South Asian reservoir — File Photo
File Photo of a South Asian reservoir — File Photo

WASHINGTON: The United States has agreed to provide $200 million for preliminary work on the Diamer-Bhasha dam project, says Finance Minister Hafeez Shaikh, who left for Pakistan on Thursday after a weeklong visit to the United States.

The power generation and water conservation project, which is likely to cost $10 billion, is expected to help the country overcome its energy shortages.

At a news conference at the Pakistan Embassy in Washington, the minister presented a rosy picture of the Pakistani economy, saying that in five years the present government had pulled the country back from the brink and put it on the road to stability.

Mr Shaikh disagreed with the suggestion that the production of electricity in Pakistan had decreased during the last five years but conceded that the country was not producing enough energy to meet its rapidly growing needs.

The minister acknowledged that investments in Pakistan had decreased and blamed the deteriorating security situation for this.

“There are causes for this situation that are beyond the government’s control,” he said.

Talking about his meetings in Washington, Mr Shaikh said the US also was funding repair work on four existing dams in Pakistan which would help boost electricity production by 900 megawatts.

The minister said the US would soon release $600 million to $500 million from the Coalition Support Fund, which was meant to reimburse Pakistan’s counter-insurgency operations but had been withheld for more than a year due to tensions between the two countries.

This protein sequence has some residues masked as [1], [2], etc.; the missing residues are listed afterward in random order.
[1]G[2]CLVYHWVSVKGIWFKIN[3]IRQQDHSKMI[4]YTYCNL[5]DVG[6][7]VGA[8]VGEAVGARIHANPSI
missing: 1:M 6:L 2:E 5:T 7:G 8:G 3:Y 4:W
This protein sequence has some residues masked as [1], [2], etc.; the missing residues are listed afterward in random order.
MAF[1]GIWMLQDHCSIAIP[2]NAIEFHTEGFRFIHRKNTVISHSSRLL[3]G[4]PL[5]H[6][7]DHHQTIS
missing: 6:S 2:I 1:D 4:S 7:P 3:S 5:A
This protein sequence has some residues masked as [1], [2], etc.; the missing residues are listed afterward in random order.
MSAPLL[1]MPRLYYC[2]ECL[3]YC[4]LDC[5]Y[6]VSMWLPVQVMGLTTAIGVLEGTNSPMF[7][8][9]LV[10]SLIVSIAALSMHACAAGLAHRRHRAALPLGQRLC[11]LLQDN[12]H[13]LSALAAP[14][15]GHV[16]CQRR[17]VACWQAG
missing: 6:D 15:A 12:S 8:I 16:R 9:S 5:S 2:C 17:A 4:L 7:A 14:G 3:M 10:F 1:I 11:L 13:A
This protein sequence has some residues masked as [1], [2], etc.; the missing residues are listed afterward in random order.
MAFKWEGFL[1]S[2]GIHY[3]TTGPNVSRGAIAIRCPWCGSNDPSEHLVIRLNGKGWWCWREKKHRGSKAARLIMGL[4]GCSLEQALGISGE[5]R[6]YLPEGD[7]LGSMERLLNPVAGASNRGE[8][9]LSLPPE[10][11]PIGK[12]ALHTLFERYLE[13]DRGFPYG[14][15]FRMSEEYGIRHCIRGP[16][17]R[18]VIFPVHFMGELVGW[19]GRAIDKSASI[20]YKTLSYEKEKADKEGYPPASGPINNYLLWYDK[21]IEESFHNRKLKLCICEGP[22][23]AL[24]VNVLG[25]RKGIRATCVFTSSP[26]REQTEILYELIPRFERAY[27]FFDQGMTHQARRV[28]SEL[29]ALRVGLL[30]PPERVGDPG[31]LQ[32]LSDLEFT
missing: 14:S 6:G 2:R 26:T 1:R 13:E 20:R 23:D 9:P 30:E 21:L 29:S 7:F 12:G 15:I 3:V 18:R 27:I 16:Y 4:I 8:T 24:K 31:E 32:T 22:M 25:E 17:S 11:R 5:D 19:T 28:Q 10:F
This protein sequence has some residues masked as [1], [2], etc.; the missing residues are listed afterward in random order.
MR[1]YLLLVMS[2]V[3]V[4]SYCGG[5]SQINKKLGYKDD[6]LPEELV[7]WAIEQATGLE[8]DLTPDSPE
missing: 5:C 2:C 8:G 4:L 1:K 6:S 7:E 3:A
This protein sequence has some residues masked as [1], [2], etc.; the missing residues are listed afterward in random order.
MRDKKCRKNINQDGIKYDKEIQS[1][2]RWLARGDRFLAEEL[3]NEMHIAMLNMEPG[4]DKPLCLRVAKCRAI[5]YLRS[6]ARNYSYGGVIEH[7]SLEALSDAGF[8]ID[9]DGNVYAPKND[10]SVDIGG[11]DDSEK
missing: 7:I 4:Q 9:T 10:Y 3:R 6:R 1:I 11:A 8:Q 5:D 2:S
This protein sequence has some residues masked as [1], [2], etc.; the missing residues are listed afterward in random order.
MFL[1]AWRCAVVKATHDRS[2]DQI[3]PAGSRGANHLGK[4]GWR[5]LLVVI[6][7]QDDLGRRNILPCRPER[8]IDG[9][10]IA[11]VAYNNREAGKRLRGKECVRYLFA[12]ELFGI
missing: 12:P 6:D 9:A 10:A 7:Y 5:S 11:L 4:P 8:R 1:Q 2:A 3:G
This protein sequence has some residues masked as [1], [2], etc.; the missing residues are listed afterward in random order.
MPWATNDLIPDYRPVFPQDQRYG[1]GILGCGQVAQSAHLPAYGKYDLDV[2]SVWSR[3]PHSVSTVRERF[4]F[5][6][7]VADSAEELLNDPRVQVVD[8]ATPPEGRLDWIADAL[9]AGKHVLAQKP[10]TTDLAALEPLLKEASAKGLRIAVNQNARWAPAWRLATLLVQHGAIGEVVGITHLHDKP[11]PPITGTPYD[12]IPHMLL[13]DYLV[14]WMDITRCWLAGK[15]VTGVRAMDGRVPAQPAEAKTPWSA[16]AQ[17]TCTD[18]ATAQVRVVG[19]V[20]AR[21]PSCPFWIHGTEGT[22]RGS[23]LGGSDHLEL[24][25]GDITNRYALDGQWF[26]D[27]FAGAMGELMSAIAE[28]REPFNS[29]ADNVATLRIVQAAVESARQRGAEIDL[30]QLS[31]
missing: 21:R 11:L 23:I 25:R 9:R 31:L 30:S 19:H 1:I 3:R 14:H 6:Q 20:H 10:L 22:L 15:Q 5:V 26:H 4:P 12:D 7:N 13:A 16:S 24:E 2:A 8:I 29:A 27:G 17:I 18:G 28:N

Mr Shaikh said that Washington also agreed to set up a task force to help Pakistan expand its access to the US market.

Commenting on a recent IMF report which warned that structural defects were “sapping the vigour out of the Pakistani economy”, the minister said the reports reflected the Fund’s “own point of view”.

IMF’s assessment that Pakistan’s economy would only grow by a little over 3 per cent was based on old data, while the latest data showed that it would grow at a rate of over 4 per cent, he said.

The minister said the IMF agreed with the assessment that Pakistan’s economy was capable of growing at a higher rate, “although their future forecast may have been a little different” than Islamabad’s.

Mr Shaikh said his team’s meetings with IMF officials had helped “align these variations… and we believe our growth rate can go up to 6 per cent in the next five years if we have political stability”.

He dismissed the impression that the Asian Development Bank had backed out of its commitment to finance the Diamer-Bhasha dam project. Not only the ADB but the United States also would finance feasibility study and surveys for the dam to be built in Gilgit-Baltistan, he said.

Pakistan would complete land survey, feasibility and land acquisition processes to expedite the process, the minister said.

Mr Shaikh, who was in Washington to attend the annual meeting of the US-Pakistan working group on economy, said Pakistan and the United States would soon launch a private investment initiative with seed money of $80 million.

“This will help spur economic activity, generate jobs and contribute to improvement in bilateral ties,” Dr Shaikh said.

The USAID administrator, Rajiv Shah, would soon visit Pakistan to review progress on the ongoing energy and infrastructure development projects, he said.

Recounting a series of positive macro-economic indicators, Mr Shaikh said the government’s reforms had boosted the country’s growth rate from under 2 per cent of the GDP five years ago to 3.7 per cent last year.

Exports brought an unprecedented $25.5 billion in the last fiscal year while tax revenue collection increased by 21 per cent.

The government also brought down inflation from a high of 25 per cent a few years ago to single digits, improved agrarian output and helped achieve a significant increase in foreign remittances.

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